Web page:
Obviously, it will have an immediate impact on resident population and its effect will cumulate over time.

That is shown by the blue line which is shooting up quite nicely.

But crucially a recovery in the TFR will not have any perceptible impact on labour force and GDP growth until nearly 2040. This is shown by the yellow line.

It will take time for the extra babies born in the next 15 years to start entering the labour force.

So while it’s the most lasting solution to our challenges, TFR effects will only impact the economy in the long run.

The second way to soften the trilemma is to increase our resident Labour Force Participation Rate (LFPR).

This will have more immediate payoffs.

But even at plausible stretch targets, its effects on resident labour force growth will be quite limited.

Singapore’s LFPR � defined as share of the resident population aged 15-64 who are in the labour force � is currently 76.1.

It is not bad by OECD standards but there is scope to improve it. Japan is at 76.8; Germany is at 77.9; the Netherlands is at 79.9; Sweden is at 82.1.

Our LFPR for older workers is not bad; it is female LFPR where we are lagging behind.

There is currently still a fairly large gender LFPR gap between male and females in their 40s and 50s.

This gap in Singapore is higher than that in leading OECD countries.

In many advanced economies, women tend to return to the work force after their prime child-bearing years.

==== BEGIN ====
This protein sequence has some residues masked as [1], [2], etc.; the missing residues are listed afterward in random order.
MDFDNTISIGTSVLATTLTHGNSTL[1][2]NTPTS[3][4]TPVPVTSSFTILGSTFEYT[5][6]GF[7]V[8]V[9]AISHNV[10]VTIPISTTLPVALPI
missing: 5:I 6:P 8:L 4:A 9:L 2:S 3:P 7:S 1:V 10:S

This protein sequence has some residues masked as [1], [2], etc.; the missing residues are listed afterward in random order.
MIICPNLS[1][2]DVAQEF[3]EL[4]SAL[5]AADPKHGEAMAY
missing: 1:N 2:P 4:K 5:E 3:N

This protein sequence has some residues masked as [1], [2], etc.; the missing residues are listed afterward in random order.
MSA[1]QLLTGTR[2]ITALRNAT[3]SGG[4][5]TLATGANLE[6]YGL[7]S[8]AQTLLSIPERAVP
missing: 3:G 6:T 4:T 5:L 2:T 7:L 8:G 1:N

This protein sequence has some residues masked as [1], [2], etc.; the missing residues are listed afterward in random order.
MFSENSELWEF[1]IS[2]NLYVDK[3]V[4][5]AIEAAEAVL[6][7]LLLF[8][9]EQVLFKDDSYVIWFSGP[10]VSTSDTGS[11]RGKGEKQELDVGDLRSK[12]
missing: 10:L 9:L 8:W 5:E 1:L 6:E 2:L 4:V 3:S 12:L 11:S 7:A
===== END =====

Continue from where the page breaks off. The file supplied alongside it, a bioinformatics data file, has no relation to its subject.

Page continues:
In Singapore, this is much less prevalent.

If we can make it easier for our women to return to the workforce after they have had their children, we can narrow the gender gap vis-A�-vis the advanced economies.

This slide demonstrates another thought experiment: assume we narrow our gender gap from the current 15% points to 11% points by 2035 � approximately the level seen in Germany and Netherlands.

This will only translate into a cumulative labour force increase of about 2% in 2035.

The demographic trilemma presents the constraints and choices facing us.

We can soften it by raising the TFR and LFPR.

Of course, having babies or returning to work are deeply personal choices.

No one makes these choices in order to boost labour force growth or GDP growth, and we should not suggest doing so.

The Government tries to facilitate fertility and labour force participation because that is what many people desire for their own fulfilment.

Many women would like to return to work, but they face a number of constraints.

We must make it easier for them to do so.

The government has made significant efforts in recent years to invest in childcare and facilitate more flexible working arrangements.

We must continue to push on this front and collectively as a society enable more who want to work enter the workforce.

Likewise, many married couples want to have children � not for GDP but because children are a source of joy and fulfilment of love.